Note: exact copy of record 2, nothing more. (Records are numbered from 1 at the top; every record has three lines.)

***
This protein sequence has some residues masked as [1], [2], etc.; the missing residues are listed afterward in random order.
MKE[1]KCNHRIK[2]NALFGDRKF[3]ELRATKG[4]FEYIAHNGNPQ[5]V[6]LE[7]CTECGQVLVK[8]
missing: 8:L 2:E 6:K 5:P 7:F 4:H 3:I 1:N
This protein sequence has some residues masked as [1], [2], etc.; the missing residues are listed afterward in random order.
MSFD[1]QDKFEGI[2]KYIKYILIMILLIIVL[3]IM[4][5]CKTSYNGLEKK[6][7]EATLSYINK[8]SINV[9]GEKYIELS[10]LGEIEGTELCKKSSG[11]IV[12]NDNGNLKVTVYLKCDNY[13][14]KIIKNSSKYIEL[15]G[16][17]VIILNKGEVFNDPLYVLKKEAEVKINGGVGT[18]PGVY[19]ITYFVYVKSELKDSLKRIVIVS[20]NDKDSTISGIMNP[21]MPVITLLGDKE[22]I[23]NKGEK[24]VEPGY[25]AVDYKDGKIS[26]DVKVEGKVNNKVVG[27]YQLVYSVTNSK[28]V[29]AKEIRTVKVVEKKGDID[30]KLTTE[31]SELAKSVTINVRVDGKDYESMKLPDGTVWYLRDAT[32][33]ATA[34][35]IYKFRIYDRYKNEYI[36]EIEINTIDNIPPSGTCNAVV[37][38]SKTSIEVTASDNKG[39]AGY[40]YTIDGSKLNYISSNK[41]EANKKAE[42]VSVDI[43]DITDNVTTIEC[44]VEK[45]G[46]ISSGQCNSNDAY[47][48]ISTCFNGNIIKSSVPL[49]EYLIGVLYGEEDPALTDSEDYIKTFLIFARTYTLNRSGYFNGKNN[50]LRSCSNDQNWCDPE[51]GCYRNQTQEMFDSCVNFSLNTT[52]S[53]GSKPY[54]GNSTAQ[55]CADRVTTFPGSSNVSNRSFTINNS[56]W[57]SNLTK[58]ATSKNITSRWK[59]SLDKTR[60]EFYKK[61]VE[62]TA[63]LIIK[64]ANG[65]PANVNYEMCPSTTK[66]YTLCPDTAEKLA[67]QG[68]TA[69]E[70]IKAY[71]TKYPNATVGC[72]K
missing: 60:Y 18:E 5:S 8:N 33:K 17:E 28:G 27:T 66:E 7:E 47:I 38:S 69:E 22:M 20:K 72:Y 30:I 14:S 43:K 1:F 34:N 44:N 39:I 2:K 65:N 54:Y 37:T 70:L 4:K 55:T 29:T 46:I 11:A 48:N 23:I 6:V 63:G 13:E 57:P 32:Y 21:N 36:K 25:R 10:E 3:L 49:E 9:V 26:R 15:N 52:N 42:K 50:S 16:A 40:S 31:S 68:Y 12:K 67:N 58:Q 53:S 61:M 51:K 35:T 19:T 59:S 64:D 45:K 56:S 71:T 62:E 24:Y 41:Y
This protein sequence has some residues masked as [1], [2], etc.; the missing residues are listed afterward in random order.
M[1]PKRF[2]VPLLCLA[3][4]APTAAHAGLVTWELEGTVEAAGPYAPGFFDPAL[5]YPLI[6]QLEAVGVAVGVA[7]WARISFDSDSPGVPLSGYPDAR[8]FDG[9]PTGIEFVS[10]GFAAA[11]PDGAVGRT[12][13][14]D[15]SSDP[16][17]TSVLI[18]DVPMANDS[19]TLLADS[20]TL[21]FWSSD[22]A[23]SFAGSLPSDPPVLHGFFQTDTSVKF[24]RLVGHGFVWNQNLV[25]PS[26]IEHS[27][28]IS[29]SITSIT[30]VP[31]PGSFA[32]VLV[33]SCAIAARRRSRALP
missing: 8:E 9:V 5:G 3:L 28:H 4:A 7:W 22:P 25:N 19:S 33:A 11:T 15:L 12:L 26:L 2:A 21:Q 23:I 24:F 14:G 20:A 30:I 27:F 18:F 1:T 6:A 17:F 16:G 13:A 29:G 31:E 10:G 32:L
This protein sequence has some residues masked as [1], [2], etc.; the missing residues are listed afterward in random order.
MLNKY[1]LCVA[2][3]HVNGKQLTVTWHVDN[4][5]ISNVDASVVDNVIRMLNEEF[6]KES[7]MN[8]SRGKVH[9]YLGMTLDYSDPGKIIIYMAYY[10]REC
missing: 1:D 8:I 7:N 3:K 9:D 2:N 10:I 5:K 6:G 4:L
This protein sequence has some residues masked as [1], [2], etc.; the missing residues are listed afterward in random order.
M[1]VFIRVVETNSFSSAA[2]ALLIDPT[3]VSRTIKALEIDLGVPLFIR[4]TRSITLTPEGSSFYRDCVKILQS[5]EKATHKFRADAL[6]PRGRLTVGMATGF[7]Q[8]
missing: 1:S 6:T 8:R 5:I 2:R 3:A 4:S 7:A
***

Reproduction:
This protein sequence has some residues masked as [1], [2], etc.; the missing residues are listed afterward in random order.
MSFD[1]QDKFEGI[2]KYIKYILIMILLIIVL[3]IM[4][5]CKTSYNGLEKK[6][7]EATLSYINK[8]SINV[9]GEKYIELS[10]LGEIEGTELCKKSSG[11]IV[12]NDNGNLKVTVYLKCDNY[13][14]KIIKNSSKYIEL[15]G[16][17]VIILNKGEVFNDPLYVLKKEAEVKINGGVGT[18]PGVY[19]ITYFVYVKSELKDSLKRIVIVS[20]NDKDSTISGIMNP[21]MPVITLLGDKE[22]I[23]NKGEK[24]VEPGY[25]AVDYKDGKIS[26]DVKVEGKVNNKVVG[27]YQLVYSVTNSK[28]V[29]AKEIRTVKVVEKKGDID[30]KLTTE[31]SELAKSVTINVRVDGKDYESMKLPDGTVWYLRDAT[32][33]ATA[34][35]IYKFRIYDRYKNEYI[36]EIEINTIDNIPPSGTCNAVV[37][38]SKTSIEVTASDNKG[39]AGY[40]YTIDGSKLNYISSNK[41]EANKKAE[42]VSVDI[43]DITDNVTTIEC[44]VEK[45]G[46]ISSGQCNSNDAY[47][48]ISTCFNGNIIKSSVPL[49]EYLIGVLYGEEDPALTDSEDYIKTFLIFARTYTLNRSGYFNGKNN[50]LRSCSNDQNWCDPE[51]GCYRNQTQEMFDSCVNFSLNTT[52]S[53]GSKPY[54]GNSTAQ[55]CADRVTTFPGSSNVSNRSFTINNS[56]W[57]SNLTK[58]ATSKNITSRWK[59]SLDKTR[60]EFYKK[61]VE[62]TA[63]LIIK[64]ANG[65]PANVNYEMCPSTTK[66]YTLCPDTAEKLA[67]QG[68]TA[69]E[70]IKAY[71]TKYPNATVGC[72]K
missing: 60:Y 18:E 5:S 8:N 33:K 17:E 28:G 27:T 66:E 7:E 47:I 38:S 69:E 22:M 20:K 72:Y 30:I 14:S 43:K 1:F 34:N 44:N 39:I 2:K 65:N 54:Y 37:T 70:L 4:K 55:T 29:T 46:I 11:A 48:N 23:I 6:V 63:G 13:E 57:P 32:Y 21:N 36:K 25:R 10:E 3:L 49:E 9:V 26:R 15:N 52:N 42:K 50:S 16:A 40:S 31:S 68:Y 12:K 67:N 58:Q 53:S 61:M 51:K 35:T 19:T 59:S 64:D 45:K 56:S 71:T 62:E 24:Y 41:Y